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THREE WISE GIRLS (director: William Beaudine; screenwriters: story by Wilson Collison/Robert Riskin/Agnes Christine Johnston; cinematographer: Teddy Tetzlaff ; editor: Jack Dennis; music: ; cast: Jean Harlow (Cassie Barnes), Mae Clarke (Gladys Kane), Marie Prevost (Dot), Walter Byron (Jerry Dexter), Andy Devine (Chauffeur), Jameson Thomas (Arthur Phelps), Marcia Harris (Landlady), Natalie Moorhead (Ruth), Lucy Beaumont (Mrs. Barnes, Cassie’s Mother), Kathrin Clare Ward (Mrs. Kane), Walter Miller (Store manager), Robert Dudley (Lem – the Druggist), Armand Kali (Andre); Runtime: 68; MPAA Rating: NR; producer: Harry Cohn; Sony Pictures Home Entertainment (Columbia); 1932)
This was the film Harlow proved she can carry a film on her own.”

Reviewed by Dennis Schwartz

William Beaudine(“Ten Who Dated”/”Jail Busters”/”Up in Smoke”) directs this sappy melodrama starring Jean Harlow. It’s based on a story by Wilson Collison, and is weakly written by Robert Riskin and Agnes Christine Johnston. This was the film Harlow proved she can carry a film on her own and became a big star.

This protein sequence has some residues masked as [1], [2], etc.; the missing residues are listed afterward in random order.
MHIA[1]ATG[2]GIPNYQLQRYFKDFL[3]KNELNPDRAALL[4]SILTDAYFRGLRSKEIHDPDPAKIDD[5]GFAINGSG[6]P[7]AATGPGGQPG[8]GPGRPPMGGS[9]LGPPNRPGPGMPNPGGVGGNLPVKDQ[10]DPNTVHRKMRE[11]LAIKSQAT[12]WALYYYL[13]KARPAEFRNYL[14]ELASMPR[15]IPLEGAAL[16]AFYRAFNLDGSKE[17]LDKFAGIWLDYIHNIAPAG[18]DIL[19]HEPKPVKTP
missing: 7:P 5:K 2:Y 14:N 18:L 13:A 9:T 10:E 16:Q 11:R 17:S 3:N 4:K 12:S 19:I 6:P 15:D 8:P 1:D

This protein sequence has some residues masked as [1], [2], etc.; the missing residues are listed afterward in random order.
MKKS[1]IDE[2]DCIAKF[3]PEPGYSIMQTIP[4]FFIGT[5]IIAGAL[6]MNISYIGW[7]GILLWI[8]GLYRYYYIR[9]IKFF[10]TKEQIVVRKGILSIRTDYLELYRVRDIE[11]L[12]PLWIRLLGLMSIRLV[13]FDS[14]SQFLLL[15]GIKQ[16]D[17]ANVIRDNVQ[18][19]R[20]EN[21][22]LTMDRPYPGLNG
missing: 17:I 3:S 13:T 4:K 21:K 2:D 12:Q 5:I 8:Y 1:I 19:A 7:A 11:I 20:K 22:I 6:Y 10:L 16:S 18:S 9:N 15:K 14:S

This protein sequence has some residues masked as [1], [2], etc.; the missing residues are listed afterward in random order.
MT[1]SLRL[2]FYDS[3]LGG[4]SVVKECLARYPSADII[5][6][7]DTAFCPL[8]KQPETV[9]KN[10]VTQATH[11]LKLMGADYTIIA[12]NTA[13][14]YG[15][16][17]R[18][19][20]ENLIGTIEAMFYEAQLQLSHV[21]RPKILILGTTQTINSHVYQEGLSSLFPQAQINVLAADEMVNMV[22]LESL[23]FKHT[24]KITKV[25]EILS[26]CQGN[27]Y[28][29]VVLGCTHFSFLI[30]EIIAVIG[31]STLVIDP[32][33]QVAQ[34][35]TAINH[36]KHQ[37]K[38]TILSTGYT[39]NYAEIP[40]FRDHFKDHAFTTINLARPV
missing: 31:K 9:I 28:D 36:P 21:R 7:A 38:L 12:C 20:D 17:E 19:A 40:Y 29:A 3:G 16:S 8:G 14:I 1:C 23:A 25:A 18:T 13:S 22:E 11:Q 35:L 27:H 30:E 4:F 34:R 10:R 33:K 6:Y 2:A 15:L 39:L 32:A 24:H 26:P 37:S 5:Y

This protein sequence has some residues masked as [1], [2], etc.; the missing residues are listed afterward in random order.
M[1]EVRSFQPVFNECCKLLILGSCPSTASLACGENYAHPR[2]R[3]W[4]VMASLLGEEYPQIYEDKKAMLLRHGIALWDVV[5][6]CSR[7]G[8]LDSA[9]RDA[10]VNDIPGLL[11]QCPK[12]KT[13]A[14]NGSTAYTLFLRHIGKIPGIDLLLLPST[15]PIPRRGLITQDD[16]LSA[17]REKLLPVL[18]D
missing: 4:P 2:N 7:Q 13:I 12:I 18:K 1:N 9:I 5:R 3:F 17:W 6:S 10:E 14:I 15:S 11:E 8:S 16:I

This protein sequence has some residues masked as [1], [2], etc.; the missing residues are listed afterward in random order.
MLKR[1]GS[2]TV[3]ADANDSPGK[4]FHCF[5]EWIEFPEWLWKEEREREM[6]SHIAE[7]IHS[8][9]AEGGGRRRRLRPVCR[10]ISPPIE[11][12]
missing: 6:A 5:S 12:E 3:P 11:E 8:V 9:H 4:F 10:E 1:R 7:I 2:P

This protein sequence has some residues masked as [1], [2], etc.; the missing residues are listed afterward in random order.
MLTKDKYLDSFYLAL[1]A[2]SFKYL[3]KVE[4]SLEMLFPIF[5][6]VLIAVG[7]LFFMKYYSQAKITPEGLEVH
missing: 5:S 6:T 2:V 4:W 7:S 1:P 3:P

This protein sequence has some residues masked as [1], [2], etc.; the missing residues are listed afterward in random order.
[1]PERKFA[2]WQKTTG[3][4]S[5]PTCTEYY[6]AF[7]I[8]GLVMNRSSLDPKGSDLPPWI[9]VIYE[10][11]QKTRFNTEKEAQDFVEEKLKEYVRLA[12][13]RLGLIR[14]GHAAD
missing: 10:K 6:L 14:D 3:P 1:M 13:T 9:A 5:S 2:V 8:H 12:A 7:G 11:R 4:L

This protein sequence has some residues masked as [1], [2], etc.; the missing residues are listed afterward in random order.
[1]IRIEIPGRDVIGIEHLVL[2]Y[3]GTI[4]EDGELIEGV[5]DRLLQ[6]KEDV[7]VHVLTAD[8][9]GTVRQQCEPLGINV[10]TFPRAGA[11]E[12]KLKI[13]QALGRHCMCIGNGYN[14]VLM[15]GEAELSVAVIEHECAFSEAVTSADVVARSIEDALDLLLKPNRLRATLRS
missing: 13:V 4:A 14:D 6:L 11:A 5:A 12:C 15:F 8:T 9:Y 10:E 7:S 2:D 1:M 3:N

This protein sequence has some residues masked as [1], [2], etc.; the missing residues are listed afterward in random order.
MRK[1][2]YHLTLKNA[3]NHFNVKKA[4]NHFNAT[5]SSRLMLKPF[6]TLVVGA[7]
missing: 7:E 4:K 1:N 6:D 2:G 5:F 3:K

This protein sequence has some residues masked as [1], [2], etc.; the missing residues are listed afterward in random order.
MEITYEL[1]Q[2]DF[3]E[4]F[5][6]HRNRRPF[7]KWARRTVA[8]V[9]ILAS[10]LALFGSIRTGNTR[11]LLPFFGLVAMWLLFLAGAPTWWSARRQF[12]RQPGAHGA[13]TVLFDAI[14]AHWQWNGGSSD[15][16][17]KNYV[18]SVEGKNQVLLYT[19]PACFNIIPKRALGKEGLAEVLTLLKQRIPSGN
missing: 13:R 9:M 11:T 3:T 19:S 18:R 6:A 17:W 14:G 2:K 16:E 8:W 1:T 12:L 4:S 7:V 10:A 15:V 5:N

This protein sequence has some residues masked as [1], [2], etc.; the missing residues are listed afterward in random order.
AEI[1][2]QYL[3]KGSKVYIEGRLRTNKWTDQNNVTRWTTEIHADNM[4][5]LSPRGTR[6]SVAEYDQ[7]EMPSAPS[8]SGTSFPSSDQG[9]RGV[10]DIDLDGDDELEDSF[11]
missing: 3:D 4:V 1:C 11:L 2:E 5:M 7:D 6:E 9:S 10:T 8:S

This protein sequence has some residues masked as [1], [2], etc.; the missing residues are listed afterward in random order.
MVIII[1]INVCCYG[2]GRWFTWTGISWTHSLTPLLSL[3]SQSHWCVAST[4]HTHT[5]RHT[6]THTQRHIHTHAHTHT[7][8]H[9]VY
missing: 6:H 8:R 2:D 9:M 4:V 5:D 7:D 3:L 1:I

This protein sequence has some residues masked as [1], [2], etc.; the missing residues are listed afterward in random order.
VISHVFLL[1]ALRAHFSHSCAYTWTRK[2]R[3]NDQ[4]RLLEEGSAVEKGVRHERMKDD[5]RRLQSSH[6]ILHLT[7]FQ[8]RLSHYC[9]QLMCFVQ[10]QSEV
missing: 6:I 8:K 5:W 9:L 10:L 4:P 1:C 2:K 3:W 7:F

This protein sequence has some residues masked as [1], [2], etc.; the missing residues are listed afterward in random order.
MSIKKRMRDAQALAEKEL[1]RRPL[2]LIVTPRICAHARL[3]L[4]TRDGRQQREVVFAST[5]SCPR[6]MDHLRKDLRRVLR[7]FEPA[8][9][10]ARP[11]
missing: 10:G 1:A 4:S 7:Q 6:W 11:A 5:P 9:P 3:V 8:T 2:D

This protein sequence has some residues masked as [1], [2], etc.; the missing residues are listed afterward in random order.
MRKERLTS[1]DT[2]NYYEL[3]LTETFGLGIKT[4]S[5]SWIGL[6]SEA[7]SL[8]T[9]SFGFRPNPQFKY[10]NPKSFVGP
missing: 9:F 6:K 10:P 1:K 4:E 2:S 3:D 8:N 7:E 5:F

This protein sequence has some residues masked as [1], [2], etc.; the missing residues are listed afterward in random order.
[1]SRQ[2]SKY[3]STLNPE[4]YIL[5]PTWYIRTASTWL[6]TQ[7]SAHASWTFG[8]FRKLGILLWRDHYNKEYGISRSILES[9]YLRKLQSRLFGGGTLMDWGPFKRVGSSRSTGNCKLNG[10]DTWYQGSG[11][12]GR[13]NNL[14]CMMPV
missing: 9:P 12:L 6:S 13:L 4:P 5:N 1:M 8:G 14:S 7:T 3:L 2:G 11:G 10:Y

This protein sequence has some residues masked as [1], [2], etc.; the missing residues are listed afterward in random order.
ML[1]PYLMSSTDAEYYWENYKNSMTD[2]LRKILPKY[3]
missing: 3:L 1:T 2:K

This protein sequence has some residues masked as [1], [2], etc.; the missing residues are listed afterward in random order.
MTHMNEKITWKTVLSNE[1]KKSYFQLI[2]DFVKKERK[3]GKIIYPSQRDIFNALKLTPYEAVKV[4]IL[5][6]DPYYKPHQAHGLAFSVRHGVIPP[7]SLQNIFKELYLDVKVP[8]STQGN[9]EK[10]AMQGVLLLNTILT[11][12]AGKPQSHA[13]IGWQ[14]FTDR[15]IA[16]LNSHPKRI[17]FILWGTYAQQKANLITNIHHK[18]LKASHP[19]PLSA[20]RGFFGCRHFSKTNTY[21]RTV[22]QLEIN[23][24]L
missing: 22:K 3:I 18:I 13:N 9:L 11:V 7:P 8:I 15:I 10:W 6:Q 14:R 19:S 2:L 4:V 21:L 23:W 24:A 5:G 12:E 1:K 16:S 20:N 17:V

Making $15 a week as a soda jerk in a small town wasn’t good enough for Cassie Barnes (Jean Harlow), who goes to NYC to make some real money. She hopes to meet there her childhood friend Gladys Kane (Mae Clarke), who landed a well-paying model job at Andre’s (Armand Kali) exclusive French dress shop. Meanwhile she rooms with man-hungry hometown girl Dot O’Brien (Marie Prevost). When Cassie is sexually harassed at her luncheonette job, she’s rescued by a drunk, the wealthy bon vivant Jerry Dexter (Walter Byron), and begins a tentative romance with him until she discovers he’s married.

Gladys is happy to meet the straight-shooter Cassie, and gets her a job in her workplace as a model. She also introduces her to her sugar daddy, the wolfish married banker, Arthur Phelps (Jameson Thomas). Meanwhile Dot has designs on Jerry’s Irish chauffeur (Andy Devine).

How the three small town girls overcome the perils of life in the big city for single women and make out romantically and career-wise, fuels the romantic comedy. If Harlow wasn’t in it, the film would have been a real stinker.


Dennis Schwartz: “Ozus’ World Movie Reviews”